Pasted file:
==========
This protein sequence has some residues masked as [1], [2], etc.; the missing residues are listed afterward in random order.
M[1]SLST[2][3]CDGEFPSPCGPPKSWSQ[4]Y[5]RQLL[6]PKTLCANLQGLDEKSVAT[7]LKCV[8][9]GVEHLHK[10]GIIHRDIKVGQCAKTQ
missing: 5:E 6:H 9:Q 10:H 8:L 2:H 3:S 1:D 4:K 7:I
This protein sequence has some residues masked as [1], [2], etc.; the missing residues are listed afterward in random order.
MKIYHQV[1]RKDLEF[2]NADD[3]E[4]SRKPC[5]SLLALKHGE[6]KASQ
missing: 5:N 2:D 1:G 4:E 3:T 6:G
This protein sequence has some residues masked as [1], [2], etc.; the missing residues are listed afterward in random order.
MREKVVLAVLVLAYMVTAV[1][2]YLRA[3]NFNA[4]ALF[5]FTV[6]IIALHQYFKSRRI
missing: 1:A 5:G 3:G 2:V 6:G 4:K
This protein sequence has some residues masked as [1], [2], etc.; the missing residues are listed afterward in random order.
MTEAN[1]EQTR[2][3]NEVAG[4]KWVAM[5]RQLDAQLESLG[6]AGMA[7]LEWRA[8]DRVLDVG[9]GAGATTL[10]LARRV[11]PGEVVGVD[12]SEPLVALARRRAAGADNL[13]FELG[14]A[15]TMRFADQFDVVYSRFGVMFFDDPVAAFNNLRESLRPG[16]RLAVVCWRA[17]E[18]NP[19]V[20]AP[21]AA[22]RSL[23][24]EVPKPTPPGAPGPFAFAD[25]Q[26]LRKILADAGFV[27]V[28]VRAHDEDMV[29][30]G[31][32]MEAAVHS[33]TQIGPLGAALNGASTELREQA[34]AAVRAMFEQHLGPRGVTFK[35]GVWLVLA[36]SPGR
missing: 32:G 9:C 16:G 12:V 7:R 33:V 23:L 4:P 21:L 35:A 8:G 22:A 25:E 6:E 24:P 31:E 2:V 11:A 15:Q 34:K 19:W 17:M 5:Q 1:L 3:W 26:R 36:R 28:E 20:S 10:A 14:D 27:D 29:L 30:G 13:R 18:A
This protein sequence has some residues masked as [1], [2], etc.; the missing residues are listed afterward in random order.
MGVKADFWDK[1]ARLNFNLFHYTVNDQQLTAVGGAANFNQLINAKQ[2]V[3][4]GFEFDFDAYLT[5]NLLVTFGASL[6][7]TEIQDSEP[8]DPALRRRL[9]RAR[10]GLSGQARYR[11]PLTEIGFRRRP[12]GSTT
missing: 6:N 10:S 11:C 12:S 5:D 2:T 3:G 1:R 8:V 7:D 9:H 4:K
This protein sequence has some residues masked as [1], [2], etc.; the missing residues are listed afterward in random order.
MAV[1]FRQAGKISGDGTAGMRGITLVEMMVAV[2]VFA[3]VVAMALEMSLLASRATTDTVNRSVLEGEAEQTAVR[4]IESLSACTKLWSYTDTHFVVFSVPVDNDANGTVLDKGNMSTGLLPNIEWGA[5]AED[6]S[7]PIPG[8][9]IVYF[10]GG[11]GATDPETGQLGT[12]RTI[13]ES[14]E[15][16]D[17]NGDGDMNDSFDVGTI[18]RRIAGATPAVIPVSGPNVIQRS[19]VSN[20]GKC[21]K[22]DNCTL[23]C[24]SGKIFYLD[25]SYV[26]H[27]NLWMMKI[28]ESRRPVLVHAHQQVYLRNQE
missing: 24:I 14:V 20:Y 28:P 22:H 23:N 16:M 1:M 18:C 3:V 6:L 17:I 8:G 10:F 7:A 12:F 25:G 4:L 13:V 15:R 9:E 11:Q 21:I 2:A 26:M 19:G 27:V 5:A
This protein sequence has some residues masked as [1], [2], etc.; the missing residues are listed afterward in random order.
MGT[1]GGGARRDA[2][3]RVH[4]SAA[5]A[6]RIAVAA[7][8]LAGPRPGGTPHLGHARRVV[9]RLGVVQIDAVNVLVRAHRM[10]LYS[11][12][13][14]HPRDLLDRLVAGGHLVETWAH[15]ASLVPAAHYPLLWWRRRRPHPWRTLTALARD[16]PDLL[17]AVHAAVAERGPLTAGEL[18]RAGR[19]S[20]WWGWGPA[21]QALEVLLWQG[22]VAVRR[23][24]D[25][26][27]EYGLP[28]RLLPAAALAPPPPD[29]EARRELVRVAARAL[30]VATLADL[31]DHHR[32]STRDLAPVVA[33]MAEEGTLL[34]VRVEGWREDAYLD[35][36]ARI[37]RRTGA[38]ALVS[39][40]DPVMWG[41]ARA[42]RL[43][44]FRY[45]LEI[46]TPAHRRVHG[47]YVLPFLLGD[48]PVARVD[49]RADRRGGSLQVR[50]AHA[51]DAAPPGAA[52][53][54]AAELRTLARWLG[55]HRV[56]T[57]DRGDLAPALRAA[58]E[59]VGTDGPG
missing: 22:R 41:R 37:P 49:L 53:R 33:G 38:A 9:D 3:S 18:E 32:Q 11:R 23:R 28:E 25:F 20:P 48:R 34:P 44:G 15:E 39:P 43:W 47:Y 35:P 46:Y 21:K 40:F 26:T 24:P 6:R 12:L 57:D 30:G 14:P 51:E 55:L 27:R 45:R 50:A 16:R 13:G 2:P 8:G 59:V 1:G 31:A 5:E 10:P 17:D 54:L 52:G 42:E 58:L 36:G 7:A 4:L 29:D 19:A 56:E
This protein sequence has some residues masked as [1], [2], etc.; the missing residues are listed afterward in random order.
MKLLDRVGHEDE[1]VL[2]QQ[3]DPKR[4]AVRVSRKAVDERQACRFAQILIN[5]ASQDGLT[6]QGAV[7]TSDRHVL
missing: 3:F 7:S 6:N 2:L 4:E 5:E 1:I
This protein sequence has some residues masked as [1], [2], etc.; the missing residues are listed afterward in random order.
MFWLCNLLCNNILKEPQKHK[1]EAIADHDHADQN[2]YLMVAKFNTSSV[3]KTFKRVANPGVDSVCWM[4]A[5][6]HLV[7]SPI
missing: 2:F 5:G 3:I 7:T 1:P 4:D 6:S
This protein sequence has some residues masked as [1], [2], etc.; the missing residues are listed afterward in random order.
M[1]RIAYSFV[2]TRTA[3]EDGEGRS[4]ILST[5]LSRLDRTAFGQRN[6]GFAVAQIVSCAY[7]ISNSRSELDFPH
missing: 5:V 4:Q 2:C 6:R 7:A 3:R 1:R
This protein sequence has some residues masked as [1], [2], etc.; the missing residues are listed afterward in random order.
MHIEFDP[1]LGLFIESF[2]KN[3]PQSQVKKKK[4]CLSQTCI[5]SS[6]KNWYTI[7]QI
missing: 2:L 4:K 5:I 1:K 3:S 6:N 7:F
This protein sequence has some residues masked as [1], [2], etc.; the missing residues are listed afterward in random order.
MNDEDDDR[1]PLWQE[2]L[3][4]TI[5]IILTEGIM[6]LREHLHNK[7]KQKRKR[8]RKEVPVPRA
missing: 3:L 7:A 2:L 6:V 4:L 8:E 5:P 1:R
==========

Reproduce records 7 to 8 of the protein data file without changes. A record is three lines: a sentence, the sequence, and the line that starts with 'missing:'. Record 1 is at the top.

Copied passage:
This protein sequence has some residues masked as [1], [2], etc.; the missing residues are listed afterward in random order.
MGT[1]GGGARRDA[2][3]RVH[4]SAA[5]A[6]RIAVAA[7][8]LAGPRPGGTPHLGHARRVV[9]RLGVVQIDAVNVLVRAHRM[10]LYS[11][12][13][14]HPRDLLDRLVAGGHLVETWAH[15]ASLVPAAHYPLLWWRRRRPHPWRTLTALARD[16]PDLL[17]AVHAAVAERGPLTAGEL[18]RAGR[19]S[20]WWGWGPA[21]QALEVLLWQG[22]VAVRR[23][24]D[25][26][27]EYGLP[28]RLLPAAALAPPPPD[29]EARRELVRVAARAL[30]VATLADL[31]DHHR[32]STRDLAPVVA[33]MAEEGTLL[34]VRVEGWREDAYLD[35][36]ARI[37]RRTGA[38]ALVS[39][40]DPVMWG[41]ARA[42]RL[43][44]FRY[45]LEI[46]TPAHRRVHG[47]YVLPFLLGD[48]PVARVD[49]RADRRGGSLQVR[50]AHA[51]DAAPPGAA[52][53][54]AAELRTLARWLG[55]HRV[56]T[57]DRGDLAPALRAA[58]E[59]VGTDGPG
missing: 22:R 41:R 37:P 49:L 53:R 33:G 38:A 9:D 3:S 18:E 32:Q 11:R 23:R 28:E 25:F 20:P 48:R 34:P 44:G 15:E 39:P 43:W 47:Y 35:P 46:Y 21:K 40:F 26:T 24:P 6:R 12:L 57:D 30:G 14:P 51:E 55:L 27:R 45:R 50:A 16:R 13:G 2:P 8:G 59:V 1:G 31:A 5:E 10:P 17:D 54:L 52:G 42:E 58:L 36:G 7:A 4:L 29:D 19:A 56:E
This protein sequence has some residues masked as [1], [2], etc.; the missing residues are listed afterward in random order.
MKLLDRVGHEDE[1]VL[2]QQ[3]DPKR[4]AVRVSRKAVDERQACRFAQILIN[5]ASQDGLT[6]QGAV[7]TSDRHVL
missing: 3:F 7:S 6:N 2:L 4:E 5:E 1:I